If this seems a little confusing, let me explain. Dope comes in tautening and non-tautening varieties. Both of them will do some tautening, but the tautening dope does more tautening than the non-tautening dope. But I have come up with an alternative suggestion; that the tautening done by the tautening dope is actually less than the tautening done by the non-tautening dope, and that although both tautening and non-tautening both do a bit of tautening, the labels have got muddled up. Is that perfectly clear now?
It’s amazing what can suddenly come to light. Rick and his partner Marian were clearing out the old milking parlour at Dad’s place prior to installation of a new boiler, and among all the detritus they came across was a box of family memorabilia. Dad and I spent a very enjoyable day going through it all, but the things that were of particular import to this blog were some photographs.
When the Scout is finished, we plan during 2016 to make two very special trips. One is to Imbros and or Thasos, where the airfields Granddad operated from are still usable, in order to commemorate his centenary. It will be quite amazing to be able to look down on the Gallipoli peninsula again from a Bristol Scout.
The other will be to fly over the Beaumont Hamel on 1 July 2016.
The reason for this trip is that Grandad’s first cousin, David, (after whom I am named) was injured on the first assault on the first day of the Battle of the Somme, and died a month later. He was a Second Lieutenant in the First Battalion, the Border Regiment and on that fateful morning he was in the second trench. At 0630 he watched the first trench go over the top and saw that none of them got beyond their own barbed wire. An hour later he had to order his men over the top. They had to file over bridges laid cross the first trench and line up ready for the advance at walking pace. Of 23 officers, only 3 survived unscathed, and of 850 men, 690 were killed or injured.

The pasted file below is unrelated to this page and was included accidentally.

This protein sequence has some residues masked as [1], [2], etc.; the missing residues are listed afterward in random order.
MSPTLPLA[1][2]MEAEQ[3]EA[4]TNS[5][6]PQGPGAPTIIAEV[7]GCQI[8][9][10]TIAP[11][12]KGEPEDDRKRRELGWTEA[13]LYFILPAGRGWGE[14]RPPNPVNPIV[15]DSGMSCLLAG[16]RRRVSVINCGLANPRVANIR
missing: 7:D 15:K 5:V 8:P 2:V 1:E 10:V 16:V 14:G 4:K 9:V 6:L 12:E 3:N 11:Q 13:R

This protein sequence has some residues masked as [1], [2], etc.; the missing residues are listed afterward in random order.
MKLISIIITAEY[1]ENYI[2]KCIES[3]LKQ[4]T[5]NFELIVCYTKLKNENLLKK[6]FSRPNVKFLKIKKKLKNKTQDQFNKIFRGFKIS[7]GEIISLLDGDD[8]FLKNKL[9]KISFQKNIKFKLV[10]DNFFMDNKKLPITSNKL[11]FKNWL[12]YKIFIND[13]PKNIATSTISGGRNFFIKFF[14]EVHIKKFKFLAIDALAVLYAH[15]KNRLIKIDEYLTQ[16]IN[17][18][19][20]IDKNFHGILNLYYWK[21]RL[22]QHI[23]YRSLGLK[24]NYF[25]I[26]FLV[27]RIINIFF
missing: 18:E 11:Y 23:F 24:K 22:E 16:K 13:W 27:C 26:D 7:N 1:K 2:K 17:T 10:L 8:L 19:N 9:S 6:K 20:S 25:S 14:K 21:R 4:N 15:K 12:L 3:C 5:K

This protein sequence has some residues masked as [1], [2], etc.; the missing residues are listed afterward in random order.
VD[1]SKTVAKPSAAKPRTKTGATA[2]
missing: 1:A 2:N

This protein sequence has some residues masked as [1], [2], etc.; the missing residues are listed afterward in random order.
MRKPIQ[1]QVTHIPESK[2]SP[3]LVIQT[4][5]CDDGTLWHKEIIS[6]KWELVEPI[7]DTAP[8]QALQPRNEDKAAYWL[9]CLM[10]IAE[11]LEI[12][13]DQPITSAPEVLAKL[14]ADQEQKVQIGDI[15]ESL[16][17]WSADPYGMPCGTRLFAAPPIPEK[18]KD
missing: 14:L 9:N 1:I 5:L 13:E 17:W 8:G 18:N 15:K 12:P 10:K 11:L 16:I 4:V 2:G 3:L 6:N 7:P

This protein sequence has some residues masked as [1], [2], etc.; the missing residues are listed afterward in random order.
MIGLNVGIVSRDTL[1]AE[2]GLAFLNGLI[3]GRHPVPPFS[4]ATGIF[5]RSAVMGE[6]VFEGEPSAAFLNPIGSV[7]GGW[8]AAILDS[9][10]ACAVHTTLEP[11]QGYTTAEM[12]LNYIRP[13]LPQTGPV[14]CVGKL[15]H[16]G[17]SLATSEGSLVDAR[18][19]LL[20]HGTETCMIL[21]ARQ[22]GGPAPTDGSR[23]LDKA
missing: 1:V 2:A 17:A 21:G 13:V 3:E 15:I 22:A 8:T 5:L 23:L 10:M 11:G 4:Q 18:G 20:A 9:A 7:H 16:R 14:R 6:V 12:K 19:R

The contrast between Granddad and his brother, both of whom had adventurous wars but survived unscathed, and their first cousins, David and James, both of whom were killed, has always struck me as a particularly brutal example of the fortunes of war.
The other thing that struck me as odd was that despite my great grandfather’s keen interest in family history in the 1930s, we had no photographs of his nephews David and James beyond the age of about 8 and 10. I had wondered if their parents had found the recollection of them so painful that they had destroyed all the pictures.
And so when we found these pictures in the cardboard box I found a real lump in my throat.
Even the mouse who took a fancy to one had left the face and uniform cap intact. The first picture is of David, presumably when he first joined up in 1914.
The next one is of the two boys. It’s dated 31 Mar 1916, only about a month before David’s death. He had matured in those two years, and looks like a leader of men. James is shorter and a very different build, and in the third photograph of him with his father he seems relaxed and happy. James was killed at Arras in June 1917 when a shell exploded in his trench. Hampy was 6ft 7in tall, and while James is not quite so tall, David must have been much the same. It’s a family trait. Hampy’s brother (my great grandfather) was 6ft 5in, and my grandfather, father and myself are all well over 6ft.
Let’s hope we can take the Scout to France in time to commemorate them both.
There have been a number of consequences of our attendance at the LAA Rally.
The first is the Justin Adams and Lynn Williams have taken an interest in the project. Lynn Williams, as I said, is the designer of the Flitzer biplane series, and is very well-read about aviation history. He’s also a considerable aviation artist, so his input has been very enlightening.
Justin Adams works with Lynn to produce models of the Flitzer range in X-Plane. If you haven’t come across it, X-Plane is a serious flight simulator program which, unlike others, calculates the characteristics of an aircraft from first principles, and is thus a pretty good predictor of how an aircraft will actually behave in the air.
Justin has taken the Scout under his wing and produced the first accurate modelling of the Scout in X-Plane, and says he is absolutely delighted with its performance and handling. I’m hoping to have a go at it shortly. It certainly looks the part!
I’ve also had a CD full of images from historian Vic Flintham relating to RNAS pilots J Starke Brown and Horace Buss, who were flying at Imbros. The pictures are mostly ones I haven’t seen before, and although there aren’t any of 1264, they most definitely add to the overall picture of life at Imbros at the time.